Foreign ownership of Australian water entitlements: 2020 statistics

Foreign ownership of water entitlements continued to steadily increase in 2020, with Canada leaping to the top of the list of foreign investors by volume held.

The amount of water owned in Australia by foreign interests increased slightly in the year to June 30, 2020, according to the latest edition of the Australian Taxation Office’s Register of Foreign Ownership of Water Entitlements.

The register recorded that, as at June 30, the total volume of water entitlements with a level of foreign interests stood at 4,299 gigalitres, up from 4,113GL in 2019. This meant the estimated proportion of water entitlements with a level of foreign ownership stood at 10.9 percent in 2020, up from 10.5 percent in 2019.

Canadian interests are now the single biggest foreign owners of Australian water entitlements, at 698GL. This is up from just 295GL in 2019.

Chinese, US and UK interests, which occupy the next three places on the top 10 list of foreign investors with water entitlements, all reduced their holdings in 2020 by varying degrees, helping to account for the change. The ATO said there were also changes in the level of foreign ownership of Australian companies that already held water entitlements.

The top 10 countries hold an 83.5 percent share of foreign-held water entitlements. Canadian interests now hold 1.8 percent of the total Australian water entitlement on issue.

Agriculture was the primary use of the water entitlements held by interests from Canada, China, the US, Hong Kong, the Netherlands and Germany. Mining was the main usage for water held by interests from the UK, Switzerland and Belgium, while French interests primarily used the water for industrial purposes.

Western Australia remained the jurisdiction with the highest proportion of foreign-held water entitlements at 22.9 percent, although the vast majority of water there is used for mining.

Queensland was second with 18.8 percent of water entitlements in foreign hands.

South Australia, though, saw the largest year-on-year increase in foreign ownership of water, with the volume of water entitlements held by foreign interests growing by 24.9 percent. There were also significant increases in Victoria (12.0 percent), Tasmania (10.6 percent) and New South Wales and the Australian Capital Territory (6.0 percent).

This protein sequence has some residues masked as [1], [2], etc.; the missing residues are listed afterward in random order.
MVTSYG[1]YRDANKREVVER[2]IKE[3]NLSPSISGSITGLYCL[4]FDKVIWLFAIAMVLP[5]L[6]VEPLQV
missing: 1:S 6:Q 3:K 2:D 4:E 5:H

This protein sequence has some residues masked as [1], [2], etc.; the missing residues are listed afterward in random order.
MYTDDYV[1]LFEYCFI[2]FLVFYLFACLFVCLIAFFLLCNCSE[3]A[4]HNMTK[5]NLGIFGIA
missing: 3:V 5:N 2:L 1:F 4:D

The amount of surface water entitlements – the type predominantly used for agriculture – that are owned by foreign interests continued to increase in both the northern and southern parts of the Murray-Darling Basin.

The MDB contains the majority of irrigated agriculture in Australia and contains slightly more than 50 percent of the total Australian water entitlement on issue, at 19,740GL (including both surface water and groundwater).

The amount of foreign-held surface water entitlements in the northern MDB increased by 3.7 percent in 2020 after a larger jump in 2019, while the amount in the southern MDB continued a steadier rise, growing by 4.3 percent.

Agriculture is by far the most common use for foreign-held water entitlements.

Western Australia was the only state where agriculture was not the main use for water entitlements, thanks to the predominance of the mining industry there.

The amount of foreign-held water used for agriculture overall increased by 5.4 percent, rising from 2,712GL in 2019 to 2,859GL in 2020.

Some water usage that is officially classified as ‘other’ could also plausibly be considered to be applied to agriculture, as the ATO said it includes water used for dairy farm activities and pasture irrigation for stock feed.

The ATO published a similar Register of Foreign Ownership of Agricultural Land covering the same period to June 30, 2020, in February 2021.